A married, 47-year-old doctor who finds his life dreary decides to seek fulfillment.
Vip Van Buren wouldn’t seem to have it so bad: He chairs a New York hospital’s neurology department, his wife, Eve, makes big bucks, and they live in a “well-groomed” doorman building with their two teenagers. But his department is “in shambles,” running too many drug studies and losing too many patients. At the Met, he meets soprano Svetlana Borisenko: “It was impossible to stop looking at her. She was young, tall, and blonde,” with a “lovely, velvety, full voice.” Meeting his best friend’s new, young girlfriend is a watershed moment, and Vip notes, “Eve, of course, was not bad at all, but she was older than twenty-five.” He concludes that he has “only two choices…enjoy the fleshly pleasures of life or produce something meaningful.” Or both: Vip hares off to Europe, leaving a very angry family behind, and pursues Svetlana while starting on his novel, which he plans to imbue with “some kind of a moral message—a story of spiritual adventure.” By the book’s end, order is restored and everyone is happy—now that Eve is “making more of an effort to get along and do things together.” Gonen’s writing flows competently, including scene-setting, dialogue and point of view (some sections are in Svetlana’s voice); he uses Vip’s medical background to good effect, and his discussions of opera are well-informed. Much of the book is such a blatant fantasy, however, that it’s hard to take seriously. By a remarkable coincidence, Svetlana just happens to move into Vip’s building. She has a neurological disorder that Vip is uniquely placed to treat. On his return to work, Vip is told “[W]e realized that you were right all along.” Excerpts from Vip’s novel add little, and it’s rather grating to be given life lessons by a character who abandons his family, even temporarily, to chase a younger woman.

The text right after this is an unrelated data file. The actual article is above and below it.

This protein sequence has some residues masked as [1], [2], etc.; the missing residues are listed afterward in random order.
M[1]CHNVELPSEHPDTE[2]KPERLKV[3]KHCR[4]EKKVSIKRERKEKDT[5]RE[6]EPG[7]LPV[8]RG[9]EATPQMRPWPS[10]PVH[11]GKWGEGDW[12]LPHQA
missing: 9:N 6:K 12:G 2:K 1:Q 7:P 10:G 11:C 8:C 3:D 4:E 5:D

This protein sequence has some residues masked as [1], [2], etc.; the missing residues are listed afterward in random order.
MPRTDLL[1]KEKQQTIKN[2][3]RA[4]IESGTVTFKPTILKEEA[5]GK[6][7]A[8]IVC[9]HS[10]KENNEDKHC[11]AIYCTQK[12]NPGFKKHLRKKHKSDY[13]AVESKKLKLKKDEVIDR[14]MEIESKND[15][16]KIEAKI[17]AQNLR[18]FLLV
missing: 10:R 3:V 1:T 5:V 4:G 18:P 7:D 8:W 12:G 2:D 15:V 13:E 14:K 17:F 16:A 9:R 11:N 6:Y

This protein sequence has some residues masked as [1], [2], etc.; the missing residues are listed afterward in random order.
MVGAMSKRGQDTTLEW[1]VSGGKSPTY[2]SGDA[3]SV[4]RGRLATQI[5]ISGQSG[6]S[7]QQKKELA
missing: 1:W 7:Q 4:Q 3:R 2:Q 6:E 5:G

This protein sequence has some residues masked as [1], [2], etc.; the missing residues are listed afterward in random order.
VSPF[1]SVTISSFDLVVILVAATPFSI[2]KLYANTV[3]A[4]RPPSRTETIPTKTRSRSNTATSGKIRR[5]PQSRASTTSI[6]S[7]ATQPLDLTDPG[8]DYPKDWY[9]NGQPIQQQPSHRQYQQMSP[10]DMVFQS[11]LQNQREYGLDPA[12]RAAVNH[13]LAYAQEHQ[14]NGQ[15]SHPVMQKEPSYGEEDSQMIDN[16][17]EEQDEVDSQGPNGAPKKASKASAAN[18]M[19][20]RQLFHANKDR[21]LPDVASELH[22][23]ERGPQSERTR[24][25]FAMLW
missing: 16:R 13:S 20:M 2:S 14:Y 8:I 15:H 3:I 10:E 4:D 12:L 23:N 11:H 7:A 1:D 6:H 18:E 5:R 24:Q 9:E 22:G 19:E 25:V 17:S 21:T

Obvious wish fulfillment undermines this novel of middle-age frustration.